It’s all about saving jobs, benefits, protection
PEF represents 51,000 members who work in all facets of state government. When you talk to a current member or someone who has recently retired, almost inevitably they will tell you a story or two about how union intervention saved jobs.
“In the late 1990s and early 2000s, the state Department of Transportation focused on laying off its employees and started hiring outside contractors and consultants to do the same work,” said Louis Ferrone Jr., a retired civil engineer 1.
“The union went to battle and used various avenues. It did research that showed the cost-effectiveness in having identical work done by state employees. PEF accomplished this by testifying at state transportation committee hearings and explaining this issue to elected officials. The union’s professional approach and diligence was helpful in deterring more layoffs,” Ferrone said.
John Steele, a former social worker assistant 3 who worked at the Taconic Developmental Disabilities Services Office for 27 years, also credits PEF for saving jobs.
“For a while, my title was Medicaid Service Coordinator. The state decided to abolish that title, but because of direct union intervention, we were able to keep our jobs. We got into new roles. Management has a lot of leeway and
prerogative. Without union support, I can’t imagine what the results would have been. Being in a union is the only way to fight these kinds of situations.”
On a smaller scale but equally significant, Steele spoke about a co-worker who felt she was a target for harassment and bullying.
“The union grieved the issue, she won and was treated with more respect after that,” Steele said.
Ferrone said union membership offers benefits such as health insurance, sick leave, raises, assistance with child and elderly care issues, navigating the discipline process, and providing fair representation.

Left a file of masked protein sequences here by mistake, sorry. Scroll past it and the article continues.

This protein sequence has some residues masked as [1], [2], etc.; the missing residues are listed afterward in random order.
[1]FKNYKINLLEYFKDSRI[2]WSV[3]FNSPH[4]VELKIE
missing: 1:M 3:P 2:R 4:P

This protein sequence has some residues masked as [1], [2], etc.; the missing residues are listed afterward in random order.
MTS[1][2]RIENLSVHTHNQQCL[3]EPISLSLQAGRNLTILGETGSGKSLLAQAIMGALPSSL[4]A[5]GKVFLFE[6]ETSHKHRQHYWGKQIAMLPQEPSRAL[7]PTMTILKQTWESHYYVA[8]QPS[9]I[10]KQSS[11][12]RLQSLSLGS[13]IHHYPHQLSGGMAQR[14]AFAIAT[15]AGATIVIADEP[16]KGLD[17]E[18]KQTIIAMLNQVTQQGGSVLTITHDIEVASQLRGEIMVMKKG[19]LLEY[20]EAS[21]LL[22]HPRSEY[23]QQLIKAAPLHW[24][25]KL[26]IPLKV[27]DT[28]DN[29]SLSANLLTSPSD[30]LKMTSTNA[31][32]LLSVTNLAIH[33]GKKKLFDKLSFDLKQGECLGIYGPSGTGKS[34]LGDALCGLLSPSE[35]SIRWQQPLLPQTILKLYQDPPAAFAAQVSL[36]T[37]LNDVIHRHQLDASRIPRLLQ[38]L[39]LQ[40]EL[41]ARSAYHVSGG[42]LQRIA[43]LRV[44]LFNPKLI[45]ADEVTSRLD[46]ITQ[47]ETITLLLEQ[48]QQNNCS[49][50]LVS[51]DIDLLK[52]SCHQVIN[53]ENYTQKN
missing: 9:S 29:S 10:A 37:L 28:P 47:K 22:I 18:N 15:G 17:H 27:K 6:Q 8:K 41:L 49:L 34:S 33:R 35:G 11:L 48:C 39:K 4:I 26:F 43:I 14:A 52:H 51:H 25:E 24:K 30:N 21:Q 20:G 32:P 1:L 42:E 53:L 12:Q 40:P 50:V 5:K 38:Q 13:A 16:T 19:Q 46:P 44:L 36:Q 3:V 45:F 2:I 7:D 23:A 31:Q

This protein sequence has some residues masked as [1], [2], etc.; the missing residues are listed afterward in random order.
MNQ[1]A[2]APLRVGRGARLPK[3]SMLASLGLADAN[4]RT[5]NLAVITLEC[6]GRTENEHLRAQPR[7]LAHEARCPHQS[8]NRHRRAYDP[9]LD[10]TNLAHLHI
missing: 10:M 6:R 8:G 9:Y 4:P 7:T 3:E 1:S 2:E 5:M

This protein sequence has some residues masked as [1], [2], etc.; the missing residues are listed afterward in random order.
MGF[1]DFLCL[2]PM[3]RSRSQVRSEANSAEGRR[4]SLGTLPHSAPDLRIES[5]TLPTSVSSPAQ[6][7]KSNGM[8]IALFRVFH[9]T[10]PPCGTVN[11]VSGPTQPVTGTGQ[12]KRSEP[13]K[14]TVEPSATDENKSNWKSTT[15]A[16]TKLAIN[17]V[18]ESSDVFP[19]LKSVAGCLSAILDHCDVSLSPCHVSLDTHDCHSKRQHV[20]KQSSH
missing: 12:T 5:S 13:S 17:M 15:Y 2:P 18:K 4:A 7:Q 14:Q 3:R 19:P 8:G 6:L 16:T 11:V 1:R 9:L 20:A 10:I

“I could go on and on. Everything we have in the workplace is a result of the contract won by union leaders and activists. Unions brought us the 8-hour workday, weekends and stopped child labor. If it were up to employers, we would not have benefits or opportunities.”
Ferrone said fee payers have the advantage of all the benefits garnered from contract negotiations plus union representation, even though their contribution to the union is minimal.
“The fee payer setup is part of a union busting system created by management. In the long run, there could be the demise of the union and that would eliminate contract negotiations, salary increases and benefits. We all want our children to have a better life than we have, so we all need to support our union,” Ferrone said.
Steele agreed, “People should not take the union for granted. They need to get involved and know what is going on. I started to do that when I was new at my job. I was under attack by a team leader and turned to the union. Then I started going to conventions. Folks should know how their union works and understand democracy is a complicated process. In the end, it works out for employees.”
Story By DEBORAH A. MILES — Preview of The Communicator March 2016 edition
See previous THE VALUE OF THE UNION stories:
Activists push for unionism, protection at private college
Having a union made all the difference